Is a landmark achievement, the cumulative renewable energy capacity in India crossing 50,000 MW during December 2016. As of December 31, 2016, the total grid-connected clean power capacity stood at 50,019 MW. Of that wind power segment was 57 per cent of the capacity at 28,700 MW.
However, solar is the fast-growing segment and now occupies the second position with a total installed capacity of 9013 MW. Bio Power segment contributed 7857 MW, while Small hydro sector brought 4334 MW.
For the current fiscal, Union Ministry of New and Renewable Energy (MNRE) has set a capacity addition target of 16,660 MW, the highest-ever capacity target fixed for a year.
The first three quarters have brought only about 26 per cent of the targeted capacity. During April-December 2016 period, renewable sector added total new capacity of 4341 MW. Of this, solar accounted for 2150 MW of capacity, followed by wind at 1923 MW, bio power at 101 MW, small hydro at 60 MW and waste-to-power 7.5 MW. But, industry analysts express hope that Q4 would see huge capacity addition.
“Share of solar generation continues to grow with 16.7 per cent of new power generating capacity, added in 2016 (as of November 2016). Cumulative solar capacity including large-scale and rooftop projects in the country reached 9.6 GW,” according to Raj Prabhu, CEO and co-founder of Mercom Capital Group.
“We start the year 2017 with a pipeline of around 14 GW of utility scale projects, out of which 7.7 GW is expected to be commissioned in the year (growth of around 90 per cent over 2016), says Bridge to India.
Ranked the third...
“Combined with 1.1 GW of expected rooftop solar capacity, India should add a total of 8.8 GW in 2017, ranking it amongst the top three global markets after China and the USA,” it added. Solar tariffs are expected to fall below the critical Rs.4.00 ($ 0.06)/ kWh mark making solar power the cheapest new source of power. At the same time, improving financial health of power distribution companies due to UDAY implementation will also help in sustaining renewable energy demand in particular.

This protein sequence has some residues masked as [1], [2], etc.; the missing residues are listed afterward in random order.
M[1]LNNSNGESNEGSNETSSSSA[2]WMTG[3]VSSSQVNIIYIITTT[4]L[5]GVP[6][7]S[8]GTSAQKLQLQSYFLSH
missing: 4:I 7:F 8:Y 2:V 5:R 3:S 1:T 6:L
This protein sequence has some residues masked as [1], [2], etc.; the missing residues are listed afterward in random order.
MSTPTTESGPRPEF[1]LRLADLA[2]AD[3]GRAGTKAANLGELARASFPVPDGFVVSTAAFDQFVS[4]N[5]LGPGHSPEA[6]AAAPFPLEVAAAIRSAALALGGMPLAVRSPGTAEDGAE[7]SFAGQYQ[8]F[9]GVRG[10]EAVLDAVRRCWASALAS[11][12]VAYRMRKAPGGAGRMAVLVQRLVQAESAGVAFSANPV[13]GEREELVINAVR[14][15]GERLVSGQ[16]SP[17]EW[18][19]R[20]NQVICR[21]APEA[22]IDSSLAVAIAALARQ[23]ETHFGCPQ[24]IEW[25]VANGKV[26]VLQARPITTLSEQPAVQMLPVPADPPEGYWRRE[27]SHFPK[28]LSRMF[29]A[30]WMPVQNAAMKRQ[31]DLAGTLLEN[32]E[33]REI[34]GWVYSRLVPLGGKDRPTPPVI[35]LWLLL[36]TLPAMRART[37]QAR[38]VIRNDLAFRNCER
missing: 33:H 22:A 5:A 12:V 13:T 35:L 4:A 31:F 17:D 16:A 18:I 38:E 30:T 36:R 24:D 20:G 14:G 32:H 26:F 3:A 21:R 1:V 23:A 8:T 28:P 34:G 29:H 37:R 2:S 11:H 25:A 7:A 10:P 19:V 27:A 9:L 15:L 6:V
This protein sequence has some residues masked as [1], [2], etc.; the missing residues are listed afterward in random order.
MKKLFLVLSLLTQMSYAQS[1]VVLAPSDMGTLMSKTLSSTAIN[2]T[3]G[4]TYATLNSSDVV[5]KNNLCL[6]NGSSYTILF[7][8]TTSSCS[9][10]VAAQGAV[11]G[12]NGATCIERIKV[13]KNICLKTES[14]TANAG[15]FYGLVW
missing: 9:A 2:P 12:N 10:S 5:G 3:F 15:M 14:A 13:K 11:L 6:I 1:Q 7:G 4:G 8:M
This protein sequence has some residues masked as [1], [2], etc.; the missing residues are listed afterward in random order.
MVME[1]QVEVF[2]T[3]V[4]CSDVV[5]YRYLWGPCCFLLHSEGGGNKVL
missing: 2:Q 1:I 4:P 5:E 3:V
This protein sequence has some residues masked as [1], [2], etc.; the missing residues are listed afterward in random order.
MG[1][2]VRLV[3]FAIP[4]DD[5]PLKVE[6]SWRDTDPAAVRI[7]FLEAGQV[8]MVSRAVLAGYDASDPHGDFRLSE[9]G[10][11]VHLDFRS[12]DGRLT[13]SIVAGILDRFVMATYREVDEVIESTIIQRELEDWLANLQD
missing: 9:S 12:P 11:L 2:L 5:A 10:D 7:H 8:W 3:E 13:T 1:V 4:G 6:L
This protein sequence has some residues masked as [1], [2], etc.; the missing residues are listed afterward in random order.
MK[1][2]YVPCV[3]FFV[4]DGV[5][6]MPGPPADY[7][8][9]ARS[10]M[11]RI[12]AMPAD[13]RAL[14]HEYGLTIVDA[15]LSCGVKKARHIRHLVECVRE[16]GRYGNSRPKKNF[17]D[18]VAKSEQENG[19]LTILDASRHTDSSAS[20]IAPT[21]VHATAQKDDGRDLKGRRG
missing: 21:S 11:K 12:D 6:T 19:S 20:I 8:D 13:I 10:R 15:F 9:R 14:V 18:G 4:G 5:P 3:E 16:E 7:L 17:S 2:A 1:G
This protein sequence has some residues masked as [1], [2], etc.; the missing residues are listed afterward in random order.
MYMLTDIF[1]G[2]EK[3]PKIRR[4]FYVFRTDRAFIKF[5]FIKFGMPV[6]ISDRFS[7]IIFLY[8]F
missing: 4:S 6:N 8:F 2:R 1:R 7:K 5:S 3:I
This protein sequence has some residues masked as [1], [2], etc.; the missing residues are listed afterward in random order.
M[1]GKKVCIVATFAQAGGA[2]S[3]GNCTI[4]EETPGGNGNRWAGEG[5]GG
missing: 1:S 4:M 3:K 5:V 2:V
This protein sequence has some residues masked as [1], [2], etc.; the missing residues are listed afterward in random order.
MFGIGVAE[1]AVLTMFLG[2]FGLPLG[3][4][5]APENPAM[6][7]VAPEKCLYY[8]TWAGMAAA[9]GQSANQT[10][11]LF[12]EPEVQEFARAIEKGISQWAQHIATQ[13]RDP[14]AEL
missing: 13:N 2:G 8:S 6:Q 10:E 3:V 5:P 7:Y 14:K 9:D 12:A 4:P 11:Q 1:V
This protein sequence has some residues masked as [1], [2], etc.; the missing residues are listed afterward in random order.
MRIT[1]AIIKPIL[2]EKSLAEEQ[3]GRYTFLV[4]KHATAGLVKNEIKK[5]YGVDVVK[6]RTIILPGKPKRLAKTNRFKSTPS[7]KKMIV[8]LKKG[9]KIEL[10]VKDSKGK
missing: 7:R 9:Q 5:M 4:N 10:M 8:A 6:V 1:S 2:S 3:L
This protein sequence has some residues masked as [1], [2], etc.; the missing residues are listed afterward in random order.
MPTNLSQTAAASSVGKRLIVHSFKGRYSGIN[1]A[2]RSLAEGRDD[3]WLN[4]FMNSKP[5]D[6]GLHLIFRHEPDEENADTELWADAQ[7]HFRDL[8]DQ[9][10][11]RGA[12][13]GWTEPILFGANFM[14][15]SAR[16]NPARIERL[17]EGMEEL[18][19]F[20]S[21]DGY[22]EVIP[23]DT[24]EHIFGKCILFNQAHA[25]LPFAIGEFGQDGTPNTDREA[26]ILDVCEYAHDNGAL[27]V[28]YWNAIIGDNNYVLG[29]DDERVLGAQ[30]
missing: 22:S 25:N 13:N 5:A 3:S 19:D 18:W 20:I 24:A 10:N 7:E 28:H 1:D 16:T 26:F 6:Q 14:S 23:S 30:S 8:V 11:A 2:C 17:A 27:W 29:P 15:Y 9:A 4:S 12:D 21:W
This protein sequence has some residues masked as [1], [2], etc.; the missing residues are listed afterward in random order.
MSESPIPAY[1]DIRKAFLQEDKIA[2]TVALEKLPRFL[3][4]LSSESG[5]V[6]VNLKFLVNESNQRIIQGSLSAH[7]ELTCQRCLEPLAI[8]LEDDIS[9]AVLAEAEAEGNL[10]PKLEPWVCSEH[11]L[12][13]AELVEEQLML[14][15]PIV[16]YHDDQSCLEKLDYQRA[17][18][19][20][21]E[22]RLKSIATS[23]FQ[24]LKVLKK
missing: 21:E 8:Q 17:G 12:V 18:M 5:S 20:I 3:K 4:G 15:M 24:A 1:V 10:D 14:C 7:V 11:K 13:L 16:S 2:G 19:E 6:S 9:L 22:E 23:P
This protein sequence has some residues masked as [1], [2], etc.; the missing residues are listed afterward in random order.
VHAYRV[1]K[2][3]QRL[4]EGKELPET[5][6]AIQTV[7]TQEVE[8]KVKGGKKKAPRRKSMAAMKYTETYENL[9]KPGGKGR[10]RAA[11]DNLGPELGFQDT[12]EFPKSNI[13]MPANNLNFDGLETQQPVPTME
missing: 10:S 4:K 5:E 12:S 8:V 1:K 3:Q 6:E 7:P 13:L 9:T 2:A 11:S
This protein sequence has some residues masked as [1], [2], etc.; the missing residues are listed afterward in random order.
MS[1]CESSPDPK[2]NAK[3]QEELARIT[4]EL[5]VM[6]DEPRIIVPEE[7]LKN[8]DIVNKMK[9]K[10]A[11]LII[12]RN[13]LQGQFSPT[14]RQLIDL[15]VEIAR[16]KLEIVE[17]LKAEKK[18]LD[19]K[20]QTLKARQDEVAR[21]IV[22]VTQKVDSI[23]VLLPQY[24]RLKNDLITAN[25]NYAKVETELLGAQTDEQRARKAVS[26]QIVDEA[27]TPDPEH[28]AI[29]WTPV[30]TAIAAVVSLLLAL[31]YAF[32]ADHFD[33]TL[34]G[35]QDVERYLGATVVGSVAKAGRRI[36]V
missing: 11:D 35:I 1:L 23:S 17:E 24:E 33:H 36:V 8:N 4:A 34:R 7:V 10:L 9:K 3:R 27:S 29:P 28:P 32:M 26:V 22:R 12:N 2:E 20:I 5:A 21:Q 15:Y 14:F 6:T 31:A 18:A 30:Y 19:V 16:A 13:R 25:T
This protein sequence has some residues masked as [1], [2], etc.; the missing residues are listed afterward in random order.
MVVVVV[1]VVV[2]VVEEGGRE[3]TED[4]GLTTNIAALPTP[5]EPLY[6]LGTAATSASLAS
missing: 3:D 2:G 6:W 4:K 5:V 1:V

Rooftop solar is also expected to sustain its growth trajectory in 2017.
The top 10 states – Tamil Nadu, Rajasthan, Gujarat, Andhra Pradesh, Telangana, Madhya Pradesh, Punjab, Karnataka, Maharashtra and Uttar Pradesh – account for about 90 per cent of all solar installations and those in the pipeline.
While green energy sector is bullish on capacity addition outlook, the conventional power segment is also making good progress.
Record additions in the 12th plan...
During the 12th Plan period (2012-17), total capacity addition of about 88,928 MW (against the target of 88,537 MW) from conventional sources have been achieved as of 31 October, 2016. With such capacity addition, the electricity energy shortage in the country has reduced to 0.7 per cent during this fiscal (up to October, 2016) from 8.7 per cent in 2012-13.
Power Generation during 2016-17 (April-November, 2016) is 777.506 BU, showing a growth rate of about 5 per cent over the same period in previous year. Coal based power generation during the current year is 595.124 BU, showing a growth rate of about six per cent over the same period in the previous year.
Meanwhile, Tamil Nadu recently joined the UDAY scheme, meant for DISCOM restructuring, becoming the 21st state to join the programme. Tamil Nadu is expected to derive an overall net benefit of about Rs.11,000 crore through UDAY, by way of savings in interest cost, reduction in AT&C and transmission losses, interventions in energy efficiency, coal reforms, etc.